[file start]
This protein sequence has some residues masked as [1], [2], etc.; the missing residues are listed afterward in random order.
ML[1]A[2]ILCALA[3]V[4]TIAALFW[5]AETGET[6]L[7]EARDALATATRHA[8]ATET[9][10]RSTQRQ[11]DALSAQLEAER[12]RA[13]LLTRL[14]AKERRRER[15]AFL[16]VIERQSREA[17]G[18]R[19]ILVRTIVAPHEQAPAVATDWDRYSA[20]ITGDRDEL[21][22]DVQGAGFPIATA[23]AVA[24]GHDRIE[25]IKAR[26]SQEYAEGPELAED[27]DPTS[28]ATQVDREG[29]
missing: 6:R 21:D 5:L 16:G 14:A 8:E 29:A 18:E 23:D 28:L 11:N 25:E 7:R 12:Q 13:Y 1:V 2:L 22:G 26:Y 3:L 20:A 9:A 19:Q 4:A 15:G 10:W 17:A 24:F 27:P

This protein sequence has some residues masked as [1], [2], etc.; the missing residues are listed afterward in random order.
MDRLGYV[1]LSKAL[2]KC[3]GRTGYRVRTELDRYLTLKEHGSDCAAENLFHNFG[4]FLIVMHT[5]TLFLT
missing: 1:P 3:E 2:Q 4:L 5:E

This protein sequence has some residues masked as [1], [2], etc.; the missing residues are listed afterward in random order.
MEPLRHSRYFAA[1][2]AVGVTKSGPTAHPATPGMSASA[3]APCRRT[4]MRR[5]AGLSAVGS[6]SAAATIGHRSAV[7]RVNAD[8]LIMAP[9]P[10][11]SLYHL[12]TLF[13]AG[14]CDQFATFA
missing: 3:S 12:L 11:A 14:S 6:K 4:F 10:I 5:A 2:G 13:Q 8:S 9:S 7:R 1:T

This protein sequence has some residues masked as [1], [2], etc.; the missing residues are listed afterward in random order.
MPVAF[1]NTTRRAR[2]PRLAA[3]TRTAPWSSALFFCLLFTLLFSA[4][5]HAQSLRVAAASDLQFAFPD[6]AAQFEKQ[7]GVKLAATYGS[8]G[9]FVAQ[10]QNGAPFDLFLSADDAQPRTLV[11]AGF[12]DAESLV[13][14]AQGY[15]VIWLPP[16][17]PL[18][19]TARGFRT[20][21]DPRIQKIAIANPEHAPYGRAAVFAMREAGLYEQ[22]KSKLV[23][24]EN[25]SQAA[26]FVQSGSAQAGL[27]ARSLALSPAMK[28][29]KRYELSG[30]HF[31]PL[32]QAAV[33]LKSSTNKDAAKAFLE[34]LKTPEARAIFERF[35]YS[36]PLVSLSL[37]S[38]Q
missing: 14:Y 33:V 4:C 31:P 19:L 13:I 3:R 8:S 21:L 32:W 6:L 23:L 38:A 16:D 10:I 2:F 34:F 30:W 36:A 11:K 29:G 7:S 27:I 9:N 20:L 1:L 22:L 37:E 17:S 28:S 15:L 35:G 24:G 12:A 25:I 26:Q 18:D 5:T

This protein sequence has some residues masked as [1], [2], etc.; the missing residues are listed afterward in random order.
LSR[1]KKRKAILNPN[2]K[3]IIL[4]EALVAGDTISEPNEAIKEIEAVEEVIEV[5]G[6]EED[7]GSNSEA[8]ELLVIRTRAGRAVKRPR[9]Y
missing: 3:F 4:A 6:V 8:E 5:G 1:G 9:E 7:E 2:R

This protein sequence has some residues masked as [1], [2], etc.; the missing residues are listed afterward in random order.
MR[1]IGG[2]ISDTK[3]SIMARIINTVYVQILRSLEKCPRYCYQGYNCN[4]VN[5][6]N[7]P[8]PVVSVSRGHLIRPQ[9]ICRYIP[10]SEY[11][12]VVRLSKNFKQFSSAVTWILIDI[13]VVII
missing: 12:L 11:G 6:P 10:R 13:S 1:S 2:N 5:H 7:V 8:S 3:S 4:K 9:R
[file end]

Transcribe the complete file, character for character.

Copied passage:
This protein sequence has some residues masked as [1], [2], etc.; the missing residues are listed afterward in random order.
ML[1]A[2]ILCALA[3]V[4]TIAALFW[5]AETGET[6]L[7]EARDALATATRHA[8]ATET[9][10]RSTQRQ[11]DALSAQLEAER[12]RA[13]LLTRL[14]AKERRRER[15]AFL[16]VIERQSREA[17]G[18]R[19]ILVRTIVAPHEQAPAVATDWDRYSA[20]ITGDRDEL[21][22]DVQGAGFPIATA[23]AVA[24]GHDRIE[25]IKAR[26]SQEYAEGPELAED[27]DPTS[28]ATQVDREG[29]
missing: 6:R 21:D 5:L 16:G 14:A 8:E 29:A 18:E 23:D 28:L 11:N 25:E 7:R 12:Q 13:Y 1:V 2:L 22:G 26:Y 3:L 20:A 9:A 19:Q 4:A 15:G 10:W 17:A 24:F 27:P

This protein sequence has some residues masked as [1], [2], etc.; the missing residues are listed afterward in random order.
MDRLGYV[1]LSKAL[2]KC[3]GRTGYRVRTELDRYLTLKEHGSDCAAENLFHNFG[4]FLIVMHT[5]TLFLT
missing: 1:P 3:E 2:Q 4:L 5:E

This protein sequence has some residues masked as [1], [2], etc.; the missing residues are listed afterward in random order.
MEPLRHSRYFAA[1][2]AVGVTKSGPTAHPATPGMSASA[3]APCRRT[4]MRR[5]AGLSAVGS[6]SAAATIGHRSAV[7]RVNAD[8]LIMAP[9]P[10][11]SLYHL[12]TLF[13]AG[14]CDQFATFA
missing: 3:S 12:L 11:A 14:S 6:K 4:F 10:I 5:A 2:G 13:Q 8:S 9:S 7:R 1:T

This protein sequence has some residues masked as [1], [2], etc.; the missing residues are listed afterward in random order.
MPVAF[1]NTTRRAR[2]PRLAA[3]TRTAPWSSALFFCLLFTLLFSA[4][5]HAQSLRVAAASDLQFAFPD[6]AAQFEKQ[7]GVKLAATYGS[8]G[9]FVAQ[10]QNGAPFDLFLSADDAQPRTLV[11]AGF[12]DAESLV[13][14]AQGY[15]VIWLPP[16][17]PL[18][19]TARGFRT[20][21]DPRIQKIAIANPEHAPYGRAAVFAMREAGLYEQ[22]KSKLV[23][24]EN[25]SQAA[26]FVQSGSAQAGL[27]ARSLALSPAMK[28][29]KRYELSG[30]HF[31]PL[32]QAAV[33]LKSSTNKDAAKAFLE[34]LKTPEARAIFERF[35]YS[36]PLVSLSL[37]S[38]Q
missing: 14:Y 33:V 4:C 31:P 19:L 13:I 3:R 8:S 21:L 32:W 6:L 23:L 38:A 16:D 10:I 2:F 34:F 30:W 36:A 11:K 29:G 7:S 27:I 9:N 20:L 1:L 22:L 37:E 17:S 28:S 15:L 35:G 24:G 12:A 25:I 26:Q 18:D 5:T

This protein sequence has some residues masked as [1], [2], etc.; the missing residues are listed afterward in random order.
LSR[1]KKRKAILNPN[2]K[3]IIL[4]EALVAGDTISEPNEAIKEIEAVEEVIEV[5]G[6]EED[7]GSNSEA[8]ELLVIRTRAGRAVKRPR[9]Y
missing: 3:F 4:A 6:V 8:E 5:G 1:G 9:E 7:E 2:R

This protein sequence has some residues masked as [1], [2], etc.; the missing residues are listed afterward in random order.
MR[1]IGG[2]ISDTK[3]SIMARIINTVYVQILRSLEKCPRYCYQGYNCN[4]VN[5][6]N[7]P[8]PVVSVSRGHLIRPQ[9]ICRYIP[10]SEY[11][12]VVRLSKNFKQFSSAVTWILIDI[13]VVII
missing: 12:L 11:G 6:P 10:R 13:S 1:S 2:N 5:H 7:V 8:S 3:S 4:K 9:R